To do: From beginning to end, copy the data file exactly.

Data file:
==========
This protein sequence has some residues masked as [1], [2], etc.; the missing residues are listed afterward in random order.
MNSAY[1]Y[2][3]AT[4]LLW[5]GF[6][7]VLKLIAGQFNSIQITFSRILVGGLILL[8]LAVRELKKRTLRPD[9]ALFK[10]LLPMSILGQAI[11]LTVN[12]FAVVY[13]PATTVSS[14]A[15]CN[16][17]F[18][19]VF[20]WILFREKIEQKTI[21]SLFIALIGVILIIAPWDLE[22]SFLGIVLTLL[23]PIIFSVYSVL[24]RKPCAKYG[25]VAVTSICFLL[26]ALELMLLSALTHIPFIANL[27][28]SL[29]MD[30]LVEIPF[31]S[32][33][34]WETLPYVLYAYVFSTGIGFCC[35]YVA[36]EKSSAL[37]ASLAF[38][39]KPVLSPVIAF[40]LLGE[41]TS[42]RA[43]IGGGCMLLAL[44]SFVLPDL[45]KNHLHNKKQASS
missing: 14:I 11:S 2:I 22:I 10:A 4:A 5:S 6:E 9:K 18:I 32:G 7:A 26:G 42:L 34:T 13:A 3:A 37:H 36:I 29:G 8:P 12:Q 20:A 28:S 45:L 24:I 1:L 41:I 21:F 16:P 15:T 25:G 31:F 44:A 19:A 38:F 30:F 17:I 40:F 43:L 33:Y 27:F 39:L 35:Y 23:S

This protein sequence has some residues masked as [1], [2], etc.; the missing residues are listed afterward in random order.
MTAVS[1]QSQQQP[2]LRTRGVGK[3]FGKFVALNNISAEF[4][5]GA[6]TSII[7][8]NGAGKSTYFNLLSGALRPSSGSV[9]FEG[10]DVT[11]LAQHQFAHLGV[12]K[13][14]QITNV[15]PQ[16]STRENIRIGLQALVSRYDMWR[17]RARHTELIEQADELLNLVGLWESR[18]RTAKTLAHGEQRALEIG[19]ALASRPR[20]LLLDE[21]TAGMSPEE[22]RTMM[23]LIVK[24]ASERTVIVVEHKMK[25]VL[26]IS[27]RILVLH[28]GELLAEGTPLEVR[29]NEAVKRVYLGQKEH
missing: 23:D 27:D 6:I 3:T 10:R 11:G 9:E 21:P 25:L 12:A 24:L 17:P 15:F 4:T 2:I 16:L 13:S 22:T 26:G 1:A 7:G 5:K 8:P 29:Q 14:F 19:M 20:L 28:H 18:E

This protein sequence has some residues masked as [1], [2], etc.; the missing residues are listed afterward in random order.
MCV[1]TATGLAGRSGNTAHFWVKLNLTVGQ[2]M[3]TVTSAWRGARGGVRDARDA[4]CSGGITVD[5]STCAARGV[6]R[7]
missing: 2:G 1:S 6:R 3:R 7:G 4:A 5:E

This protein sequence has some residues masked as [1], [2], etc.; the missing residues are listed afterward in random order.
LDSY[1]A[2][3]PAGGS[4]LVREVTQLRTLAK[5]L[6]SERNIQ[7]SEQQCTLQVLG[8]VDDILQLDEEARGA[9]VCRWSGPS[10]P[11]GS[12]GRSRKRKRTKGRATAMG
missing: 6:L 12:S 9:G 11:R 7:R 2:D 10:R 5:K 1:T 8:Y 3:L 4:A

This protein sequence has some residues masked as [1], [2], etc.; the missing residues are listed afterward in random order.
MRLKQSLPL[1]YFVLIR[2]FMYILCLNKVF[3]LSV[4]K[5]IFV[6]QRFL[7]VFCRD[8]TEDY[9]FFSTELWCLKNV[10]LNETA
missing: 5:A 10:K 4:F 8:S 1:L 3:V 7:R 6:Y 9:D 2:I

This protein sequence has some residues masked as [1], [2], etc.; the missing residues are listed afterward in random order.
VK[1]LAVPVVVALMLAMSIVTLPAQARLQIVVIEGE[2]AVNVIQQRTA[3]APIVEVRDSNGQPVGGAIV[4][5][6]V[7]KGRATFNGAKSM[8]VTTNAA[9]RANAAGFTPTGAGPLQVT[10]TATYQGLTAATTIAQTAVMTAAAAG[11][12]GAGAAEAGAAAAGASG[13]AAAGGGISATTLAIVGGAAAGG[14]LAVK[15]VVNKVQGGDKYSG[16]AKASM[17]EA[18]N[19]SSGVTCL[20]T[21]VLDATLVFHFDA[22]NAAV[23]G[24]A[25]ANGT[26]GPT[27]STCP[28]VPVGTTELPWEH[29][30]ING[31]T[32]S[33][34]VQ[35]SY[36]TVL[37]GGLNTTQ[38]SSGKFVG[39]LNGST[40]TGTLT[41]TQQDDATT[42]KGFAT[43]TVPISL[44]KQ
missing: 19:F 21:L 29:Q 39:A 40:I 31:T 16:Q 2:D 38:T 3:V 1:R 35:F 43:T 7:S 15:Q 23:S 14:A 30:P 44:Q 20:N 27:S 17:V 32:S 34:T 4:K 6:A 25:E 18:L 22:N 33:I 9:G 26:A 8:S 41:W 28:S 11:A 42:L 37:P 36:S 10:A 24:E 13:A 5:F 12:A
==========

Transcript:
This protein sequence has some residues masked as [1], [2], etc.; the missing residues are listed afterward in random order.
MNSAY[1]Y[2][3]AT[4]LLW[5]GF[6][7]VLKLIAGQFNSIQITFSRILVGGLILL[8]LAVRELKKRTLRPD[9]ALFK[10]LLPMSILGQAI[11]LTVN[12]FAVVY[13]PATTVSS[14]A[15]CN[16][17]F[18][19]VF[20]WILFREKIEQKTI[21]SLFIALIGVILIIAPWDLE[22]SFLGIVLTLL[23]PIIFSVYSVL[24]RKPCAKYG[25]VAVTSICFLL[26]ALELMLLSALTHIPFIANL[27][28]SL[29]MD[30]LVEIPF[31]S[32][33][34]WETLPYVLYAYVFSTGIGFCC[35]YVA[36]EKSSAL[37]ASLAF[38][39]KPVLSPVIAF[40]LLGE[41]TS[42]RA[43]IGGGCMLLAL[44]SFVLPDL[45]KNHLHNKKQASS
missing: 14:I 11:S 2:I 22:I 10:A 4:A 5:S 6:E 9:K 18:I 32:G 7:A 26:G 42:L 34:T 13:A 3:A 37:H 36:I 29:G 8:P 12:Q 20:A 28:S 45:L 24:I 1:L 41:I 21:F 16:P 15:T 25:G 31:F 44:A 19:A 38:F 30:F 17:I 40:F 43:L 33:Y 27:F 39:L 35:Y 23:S

This protein sequence has some residues masked as [1], [2], etc.; the missing residues are listed afterward in random order.
MTAVS[1]QSQQQP[2]LRTRGVGK[3]FGKFVALNNISAEF[4][5]GA[6]TSII[7][8]NGAGKSTYFNLLSGALRPSSGSV[9]FEG[10]DVT[11]LAQHQFAHLGV[12]K[13][14]QITNV[15]PQ[16]STRENIRIGLQALVSRYDMWR[17]RARHTELIEQADELLNLVGLWESR[18]RTAKTLAHGEQRALEIG[19]ALASRPR[20]LLLDE[21]TAGMSPEE[22]RTMM[23]LIVK[24]ASERTVIVVEHKMK[25]VL[26]IS[27]RILVLH[28]GELLAEGTPLEVR[29]NEAVKRVYLGQKEH
missing: 23:D 27:D 6:I 3:T 10:R 11:G 9:E 21:P 25:L 12:A 24:L 17:P 15:F 4:T 2:I 16:L 13:S 22:T 26:G 1:A 7:G 5:K 8:P 29:Q 14:F 19:M 20:L 28:H 18:E

This protein sequence has some residues masked as [1], [2], etc.; the missing residues are listed afterward in random order.
MCV[1]TATGLAGRSGNTAHFWVKLNLTVGQ[2]M[3]TVTSAWRGARGGVRDARDA[4]CSGGITVD[5]STCAARGV[6]R[7]
missing: 2:G 1:S 6:R 3:R 7:G 4:A 5:E

This protein sequence has some residues masked as [1], [2], etc.; the missing residues are listed afterward in random order.
LDSY[1]A[2][3]PAGGS[4]LVREVTQLRTLAK[5]L[6]SERNIQ[7]SEQQCTLQVLG[8]VDDILQLDEEARGA[9]VCRWSGPS[10]P[11]GS[12]GRSRKRKRTKGRATAMG
missing: 6:L 12:S 9:G 11:R 7:R 2:D 10:R 5:K 1:T 8:Y 3:L 4:A

This protein sequence has some residues masked as [1], [2], etc.; the missing residues are listed afterward in random order.
MRLKQSLPL[1]YFVLIR[2]FMYILCLNKVF[3]LSV[4]K[5]IFV[6]QRFL[7]VFCRD[8]TEDY[9]FFSTELWCLKNV[10]LNETA
missing: 5:A 10:K 4:F 8:S 1:L 3:V 7:R 6:Y 9:D 2:I

This protein sequence has some residues masked as [1], [2], etc.; the missing residues are listed afterward in random order.
VK[1]LAVPVVVALMLAMSIVTLPAQARLQIVVIEGE[2]AVNVIQQRTA[3]APIVEVRDSNGQPVGGAIV[4][5][6]V[7]KGRATFNGAKSM[8]VTTNAA[9]RANAAGFTPTGAGPLQVT[10]TATYQGLTAATTIAQTAVMTAAAAG[11][12]GAGAAEAGAAAAGASG[13]AAAGGGISATTLAIVGGAAAGG[14]LAVK[15]VVNKVQGGDKYSG[16]AKASM[17]EA[18]N[19]SSGVTCL[20]T[21]VLDATLVFHFDA[22]NAAV[23]G[24]A[25]ANGT[26]GPT[27]STCP[28]VPVGTTELPWEH[29][30]ING[31]T[32]S[33][34]VQ[35]SY[36]TVL[37]GGLNTTQ[38]SSGKFVG[39]LNGST[40]TGTLT[41]TQQDDATT[42]KGFAT[43]TVPISL[44]KQ
missing: 19:F 21:L 29:Q 39:A 40:I 31:T 16:Q 2:D 38:T 3:V 1:R 35:F 43:T 7:S 15:Q 23:S 14:A 30:P 44:Q 20:N 27:S 17:V 32:S 34:T 4:K 6:A 25:E 18:L 22:N 33:I 9:G 26:A 8:S 41:W 28:S 11:A 42:L 37:P 36:S 10:A 24:E 13:A 5:F 12:A